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Labor Day Is No Vacation for a Growing Number of Workers

If you’re a business owner or a salaried employee, the long Labor Day weekend is a chance to kick back and relax before heading into the busy fall business season. If you’re an hourly employee — and more than half of all workers are, according to the U.S. Census Bureau — you might not have that luxury, particularly if you’re a low-level worker involuntarily working part time.

These are the workers who are at the highest risk of living on the edge of insolvency and falling through what limited safety net is available to them, researchers report.

They are especially susceptible to reduced, irregular and fluctuating hours, according to a new study by researchers at the School of Social Service Administration (SSA) at the University of Chicago. This is especially true for those workers classified as “involuntary part-time workers,” a term the Census Bureau uses for those who work less than 35 hours a week because they can’t find a full-time job or who work reduced hours because of “slack demand.”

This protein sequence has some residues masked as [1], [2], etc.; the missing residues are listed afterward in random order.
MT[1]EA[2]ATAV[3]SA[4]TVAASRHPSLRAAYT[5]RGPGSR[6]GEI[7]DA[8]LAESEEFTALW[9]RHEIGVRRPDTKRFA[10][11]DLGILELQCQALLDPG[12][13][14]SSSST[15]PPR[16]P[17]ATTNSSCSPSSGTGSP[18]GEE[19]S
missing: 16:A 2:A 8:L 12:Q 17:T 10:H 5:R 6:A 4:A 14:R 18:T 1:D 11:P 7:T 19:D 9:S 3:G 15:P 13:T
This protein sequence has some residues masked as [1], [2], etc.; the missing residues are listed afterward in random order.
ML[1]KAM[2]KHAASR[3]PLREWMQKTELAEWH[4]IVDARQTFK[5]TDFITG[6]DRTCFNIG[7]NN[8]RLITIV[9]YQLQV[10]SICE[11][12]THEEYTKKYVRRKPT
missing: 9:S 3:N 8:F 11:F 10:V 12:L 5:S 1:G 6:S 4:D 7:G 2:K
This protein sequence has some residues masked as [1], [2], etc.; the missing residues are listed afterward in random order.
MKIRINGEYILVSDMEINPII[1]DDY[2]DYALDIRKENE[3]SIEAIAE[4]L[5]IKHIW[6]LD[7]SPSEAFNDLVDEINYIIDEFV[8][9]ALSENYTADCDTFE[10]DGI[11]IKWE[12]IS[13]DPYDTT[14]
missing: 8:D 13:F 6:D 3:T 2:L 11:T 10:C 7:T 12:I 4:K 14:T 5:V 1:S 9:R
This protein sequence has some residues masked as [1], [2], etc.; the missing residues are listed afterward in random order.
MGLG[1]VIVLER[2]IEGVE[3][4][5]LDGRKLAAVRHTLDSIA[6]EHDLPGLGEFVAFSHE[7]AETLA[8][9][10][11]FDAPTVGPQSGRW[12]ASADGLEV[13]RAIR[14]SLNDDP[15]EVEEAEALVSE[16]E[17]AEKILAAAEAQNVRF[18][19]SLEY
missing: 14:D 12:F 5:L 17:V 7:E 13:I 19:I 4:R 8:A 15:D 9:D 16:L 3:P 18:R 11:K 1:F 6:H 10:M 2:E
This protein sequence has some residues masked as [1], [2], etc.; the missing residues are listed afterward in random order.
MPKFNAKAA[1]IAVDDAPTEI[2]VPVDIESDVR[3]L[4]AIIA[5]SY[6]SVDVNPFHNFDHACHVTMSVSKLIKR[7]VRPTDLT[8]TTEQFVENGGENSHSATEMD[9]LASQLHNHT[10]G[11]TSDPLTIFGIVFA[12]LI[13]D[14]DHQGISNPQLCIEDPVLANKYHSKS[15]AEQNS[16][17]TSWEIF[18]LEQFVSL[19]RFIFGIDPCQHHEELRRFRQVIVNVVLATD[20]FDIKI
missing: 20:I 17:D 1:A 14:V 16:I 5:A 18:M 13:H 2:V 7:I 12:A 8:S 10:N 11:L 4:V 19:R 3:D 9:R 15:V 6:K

As of November 2009, 9.2 million workers fell into that category, the highest level in recorded history. Though the recession has become the fall guy for every economic ill, this trend toward the “part-timing” of the American hourly worker has been under way for 30 years, says Susan Lambert, an associate professor at SSA.

"The recession is just highlighting changes in employment that have been going on for 30 years,” she told BusinessNewsDaily. “Employers have found other ways to temp jobs without hiring temp workers.”

Business and current management practices, particularly the emphasis on the short term, must shoulder partial responsibility for solving the problem, said Lambert,  as regulatory agencies are often reticent to make sweeping changes.

This article was provided by BusinessNewsDaily, a sister site to LiveScience.